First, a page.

John A. Tures
This is a column by John A. Tures, a professor of political science at LaGrange College. He is a regular contributor to the Georgia USA Today Network and can be reached at [email protected]
It was a close game, and my son’s Little League baseball team “The Hot Rods” was holding on to a narrow lead out in the field. An opposing batter rapped a ball to shortstop and ran to first, just barely beating the throw. But as the runner’s foot hit the bag, her helmet flew off, and we could see her pigtails flying.
Everyone froze, and the opposing coach on the mound looked at me in shock. As my son’s team coach, I could have called a forfeit and put a much-needed “W” in our column. Instead, I made the sign for “safe” at first. The coach gasped out an apology. “She wanted to play, and they don’t have a softball league yet.”
Well, our team hung on and prevailed, giving The Hot Rods a winning record by the narrowest of margins. And there’s now a thriving softball league in our county and some star players. I wonder if she’s one of them, perhaps playing for a Division I school.
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She’s not transgender, but I think of that story whenever someone brings up the issue of someone transgender making the sport unfair, assuming someone of the opposite gender (typically a male who transitions and plays against women). It’s an issue that critics have used to bash people who are transgender or those who support transgender rights.
It’s tough for the transgender community. According to the Human Rights Campaign, people who are LGBTQ suffered from the most fatal attacks in 2021. Several states, from Florida to Alabama, passed bills that either restricted anything remotely related to being transgender in education, or directly targeted gender-affirming medical care in the case of Alabama.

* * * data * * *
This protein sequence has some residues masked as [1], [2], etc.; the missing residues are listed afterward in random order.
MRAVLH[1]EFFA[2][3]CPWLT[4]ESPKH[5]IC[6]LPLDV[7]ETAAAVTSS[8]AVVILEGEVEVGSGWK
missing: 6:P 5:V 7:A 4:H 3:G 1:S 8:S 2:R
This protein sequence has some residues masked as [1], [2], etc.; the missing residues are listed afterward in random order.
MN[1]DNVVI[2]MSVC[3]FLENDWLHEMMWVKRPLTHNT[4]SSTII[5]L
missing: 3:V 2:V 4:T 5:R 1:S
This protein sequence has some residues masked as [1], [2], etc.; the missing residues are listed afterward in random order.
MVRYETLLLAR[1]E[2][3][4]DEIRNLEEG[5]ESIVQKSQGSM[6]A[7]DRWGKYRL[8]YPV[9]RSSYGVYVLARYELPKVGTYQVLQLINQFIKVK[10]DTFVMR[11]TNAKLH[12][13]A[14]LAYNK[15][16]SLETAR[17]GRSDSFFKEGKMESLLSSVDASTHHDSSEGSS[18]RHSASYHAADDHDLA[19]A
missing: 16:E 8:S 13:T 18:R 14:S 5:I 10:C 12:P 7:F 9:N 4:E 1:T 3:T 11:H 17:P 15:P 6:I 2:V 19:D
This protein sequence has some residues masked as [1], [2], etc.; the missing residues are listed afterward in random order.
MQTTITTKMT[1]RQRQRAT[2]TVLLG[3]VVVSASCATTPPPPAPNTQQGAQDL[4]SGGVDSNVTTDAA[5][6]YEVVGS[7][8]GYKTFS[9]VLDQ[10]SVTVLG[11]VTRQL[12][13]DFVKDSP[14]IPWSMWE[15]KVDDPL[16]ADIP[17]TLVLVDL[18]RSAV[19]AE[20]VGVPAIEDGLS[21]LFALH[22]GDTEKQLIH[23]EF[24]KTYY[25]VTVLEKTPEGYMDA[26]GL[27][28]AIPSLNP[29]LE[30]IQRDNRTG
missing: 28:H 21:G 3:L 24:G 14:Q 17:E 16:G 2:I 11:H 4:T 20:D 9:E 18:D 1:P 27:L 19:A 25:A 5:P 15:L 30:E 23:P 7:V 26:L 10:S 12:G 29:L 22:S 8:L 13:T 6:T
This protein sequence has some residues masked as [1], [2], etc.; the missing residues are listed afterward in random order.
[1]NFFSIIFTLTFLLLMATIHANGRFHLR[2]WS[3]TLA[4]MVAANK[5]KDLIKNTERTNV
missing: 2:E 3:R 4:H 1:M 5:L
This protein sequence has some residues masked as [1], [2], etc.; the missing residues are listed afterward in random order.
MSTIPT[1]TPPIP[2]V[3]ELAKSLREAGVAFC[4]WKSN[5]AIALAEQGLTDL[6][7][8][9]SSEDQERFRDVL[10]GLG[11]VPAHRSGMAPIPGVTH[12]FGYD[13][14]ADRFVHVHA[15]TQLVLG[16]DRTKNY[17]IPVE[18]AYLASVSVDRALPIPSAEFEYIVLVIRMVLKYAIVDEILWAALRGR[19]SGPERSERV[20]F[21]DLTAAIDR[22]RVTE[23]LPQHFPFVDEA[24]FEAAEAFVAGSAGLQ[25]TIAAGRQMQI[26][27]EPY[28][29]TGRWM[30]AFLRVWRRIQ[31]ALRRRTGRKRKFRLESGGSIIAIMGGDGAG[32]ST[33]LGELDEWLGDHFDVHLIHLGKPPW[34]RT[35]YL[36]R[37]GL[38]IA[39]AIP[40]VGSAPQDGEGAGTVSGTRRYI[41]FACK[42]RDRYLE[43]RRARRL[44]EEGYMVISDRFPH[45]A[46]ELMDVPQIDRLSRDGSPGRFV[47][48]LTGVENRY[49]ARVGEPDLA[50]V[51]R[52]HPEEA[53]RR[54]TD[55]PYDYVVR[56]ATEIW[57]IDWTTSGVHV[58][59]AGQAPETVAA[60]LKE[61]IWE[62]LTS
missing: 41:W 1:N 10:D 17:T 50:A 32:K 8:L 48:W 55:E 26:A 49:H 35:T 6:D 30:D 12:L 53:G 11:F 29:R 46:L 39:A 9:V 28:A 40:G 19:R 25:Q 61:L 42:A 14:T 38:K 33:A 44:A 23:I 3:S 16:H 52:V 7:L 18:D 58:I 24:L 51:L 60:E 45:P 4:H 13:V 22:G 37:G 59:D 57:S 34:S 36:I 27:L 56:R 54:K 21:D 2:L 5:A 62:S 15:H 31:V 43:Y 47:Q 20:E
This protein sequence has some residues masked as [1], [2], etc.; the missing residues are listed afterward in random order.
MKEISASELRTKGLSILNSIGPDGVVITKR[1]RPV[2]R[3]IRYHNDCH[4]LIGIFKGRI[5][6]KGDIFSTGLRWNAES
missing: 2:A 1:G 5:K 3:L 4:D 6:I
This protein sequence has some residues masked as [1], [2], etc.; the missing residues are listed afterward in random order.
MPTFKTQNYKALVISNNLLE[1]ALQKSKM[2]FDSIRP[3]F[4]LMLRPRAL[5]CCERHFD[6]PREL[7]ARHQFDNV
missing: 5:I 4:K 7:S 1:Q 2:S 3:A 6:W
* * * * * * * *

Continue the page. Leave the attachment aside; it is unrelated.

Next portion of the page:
And a majority of Americans agree in a YouGov poll that people who are LGBTQ face a lot of discrimination.
My alma mater, Marquette University, polled Wisconsinites in the battleground state on how they feel about transgender people. While less than a quarter of the sample (22%) back “participation on sports teams that match an athlete’s current gender identity,” another 62% disagree with this position.
Yet in that same poll, nearly half of all respondents would “support laws that ban discrimination based on whether a person is transgender” while only 39% would oppose such laws.
Even Fox News admitted in its report on transgender athletes that a majority of people don’t think that society has gone too far in accepting transgender identities. Only a third of people agreed with that statement in an NBC poll “while 35% say the country has not gone far enough to end discrimination against transgender people.” Another 25% say that the country has reached a reasonable balance in how it treats transgender people.
The ban on transgender people competing in sports is a complicated one, but one that reasonable people can come up with an acceptable compromise for unless someone’s goal is to divide our country over the issue.
But one area that people are less willing to support is discrimination against LGBTQ people. In my classes, my liberal and conservative students love to debate each other, but they are almost to a person very unified against someone targeting another person who identifies as LGBTQ.
Those who hope to ride an anti-trans wave to higher office are about to learn a hard lesson. Americans are more supportive of transgender people than the athlete issue alone would seem to indicate.